A step by step guide on how to install PHP 7 (stable) on VestaCP, the Ubuntu version plus few test results showing how its performance. I posted the CentOS version of this tutorial which you can read short introduction of PHP7 and should you use it with Vesta control panel for production website or not. But the shortest words I have to say: You better think twice before switching to PHP 7 in production especially if you still don’t know whether your app(s) is PHP7-compatible already or not. However, WordPress users do not need to worry about compatibility issue because the core CMS itself has been claimed to be PHP7-compatible. But still, As with most major-version language releases, there is still no guarantee that the WordPress theme and plugins you use are compatible. Take your time following this guide to perform some tests before you are going to production.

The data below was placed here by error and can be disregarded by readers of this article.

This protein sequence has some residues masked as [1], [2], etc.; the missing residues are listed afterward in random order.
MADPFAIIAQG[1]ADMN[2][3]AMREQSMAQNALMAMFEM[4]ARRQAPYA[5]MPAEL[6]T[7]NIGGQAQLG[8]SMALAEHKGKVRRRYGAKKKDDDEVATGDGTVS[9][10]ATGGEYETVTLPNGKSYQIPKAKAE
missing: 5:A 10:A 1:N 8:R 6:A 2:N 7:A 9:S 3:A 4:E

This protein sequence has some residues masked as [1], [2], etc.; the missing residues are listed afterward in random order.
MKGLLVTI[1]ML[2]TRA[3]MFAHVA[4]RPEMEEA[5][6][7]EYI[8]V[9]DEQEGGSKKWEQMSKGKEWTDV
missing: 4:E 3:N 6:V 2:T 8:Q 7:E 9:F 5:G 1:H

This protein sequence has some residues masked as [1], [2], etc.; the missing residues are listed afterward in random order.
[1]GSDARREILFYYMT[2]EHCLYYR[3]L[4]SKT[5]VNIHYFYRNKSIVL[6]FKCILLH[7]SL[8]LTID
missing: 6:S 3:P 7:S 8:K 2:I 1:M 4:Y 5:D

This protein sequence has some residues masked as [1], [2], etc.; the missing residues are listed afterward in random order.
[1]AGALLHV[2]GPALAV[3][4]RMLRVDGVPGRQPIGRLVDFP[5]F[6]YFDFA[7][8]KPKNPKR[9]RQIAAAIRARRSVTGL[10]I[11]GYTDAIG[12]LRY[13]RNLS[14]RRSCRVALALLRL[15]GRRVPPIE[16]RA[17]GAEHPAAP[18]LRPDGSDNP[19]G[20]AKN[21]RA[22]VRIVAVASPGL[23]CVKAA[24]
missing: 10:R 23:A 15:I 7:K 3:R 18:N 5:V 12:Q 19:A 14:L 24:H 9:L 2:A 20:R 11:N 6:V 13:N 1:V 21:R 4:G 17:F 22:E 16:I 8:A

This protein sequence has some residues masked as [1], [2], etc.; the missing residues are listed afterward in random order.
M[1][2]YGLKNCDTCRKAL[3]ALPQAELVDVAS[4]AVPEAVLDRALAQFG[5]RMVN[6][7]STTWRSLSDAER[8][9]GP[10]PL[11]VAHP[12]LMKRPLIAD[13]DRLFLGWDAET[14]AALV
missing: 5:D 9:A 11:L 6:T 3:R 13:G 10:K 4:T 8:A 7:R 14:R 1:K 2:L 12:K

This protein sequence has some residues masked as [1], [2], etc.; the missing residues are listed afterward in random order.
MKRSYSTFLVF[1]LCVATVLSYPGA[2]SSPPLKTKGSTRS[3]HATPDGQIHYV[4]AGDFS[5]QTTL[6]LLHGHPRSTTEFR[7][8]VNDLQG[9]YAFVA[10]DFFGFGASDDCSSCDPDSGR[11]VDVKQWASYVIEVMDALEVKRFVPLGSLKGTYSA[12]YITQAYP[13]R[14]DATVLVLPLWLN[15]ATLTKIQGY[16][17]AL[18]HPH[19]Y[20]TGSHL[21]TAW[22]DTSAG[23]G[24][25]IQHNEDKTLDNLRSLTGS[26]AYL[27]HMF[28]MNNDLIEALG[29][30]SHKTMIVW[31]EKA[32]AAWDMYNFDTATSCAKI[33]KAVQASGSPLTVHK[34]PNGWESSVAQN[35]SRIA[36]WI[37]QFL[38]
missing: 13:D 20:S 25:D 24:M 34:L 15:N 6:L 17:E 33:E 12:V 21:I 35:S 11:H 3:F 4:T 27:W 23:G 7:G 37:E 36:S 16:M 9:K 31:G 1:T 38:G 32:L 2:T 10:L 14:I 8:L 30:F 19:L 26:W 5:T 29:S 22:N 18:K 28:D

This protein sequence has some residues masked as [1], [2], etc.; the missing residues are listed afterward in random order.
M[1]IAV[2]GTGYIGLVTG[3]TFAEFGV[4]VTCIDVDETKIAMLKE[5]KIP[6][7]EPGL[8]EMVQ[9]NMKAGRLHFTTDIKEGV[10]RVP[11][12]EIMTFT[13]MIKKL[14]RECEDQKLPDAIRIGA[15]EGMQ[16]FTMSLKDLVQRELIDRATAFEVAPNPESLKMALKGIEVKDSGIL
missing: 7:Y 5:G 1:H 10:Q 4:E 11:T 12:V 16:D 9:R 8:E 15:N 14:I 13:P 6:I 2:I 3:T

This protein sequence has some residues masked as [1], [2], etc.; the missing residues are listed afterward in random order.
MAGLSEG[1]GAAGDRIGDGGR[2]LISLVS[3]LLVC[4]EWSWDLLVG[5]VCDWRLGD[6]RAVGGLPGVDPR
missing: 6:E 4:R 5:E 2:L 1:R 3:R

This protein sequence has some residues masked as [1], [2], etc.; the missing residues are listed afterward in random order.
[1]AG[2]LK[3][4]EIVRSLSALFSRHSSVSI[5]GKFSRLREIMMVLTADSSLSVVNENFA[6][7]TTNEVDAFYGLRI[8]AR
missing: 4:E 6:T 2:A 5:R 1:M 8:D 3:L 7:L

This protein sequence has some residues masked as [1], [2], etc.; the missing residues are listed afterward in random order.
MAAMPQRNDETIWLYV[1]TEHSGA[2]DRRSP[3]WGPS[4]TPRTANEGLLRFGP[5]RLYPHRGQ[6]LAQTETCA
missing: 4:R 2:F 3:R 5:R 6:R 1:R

Read: Install PHP7 on CentOS Vestacp VPS.
While its CentOS version Vestacp is using PHP 5.4.x by default, in its Ubuntu version you can see it is using PHP 5.6.x. So in this guide you’ll see how to upgrade PHP 5.6 to PHP 7.0 and how to make it work with Vestacp. You can also follow the same steps even you are not Vestacp users.
What you may need
- A SSH client like Bitvise or Putty and basic knowledge about how to use it.
- Basic knowledge about common Unix command to SSH to your server.
- A server or VPS with at least 1GB of RAM (2GB or more is recommended).
- Make sure your Vestacp server is installed and running on Ubuntu server.
- About 30 minutes of your time
- a cup of coffee or tea.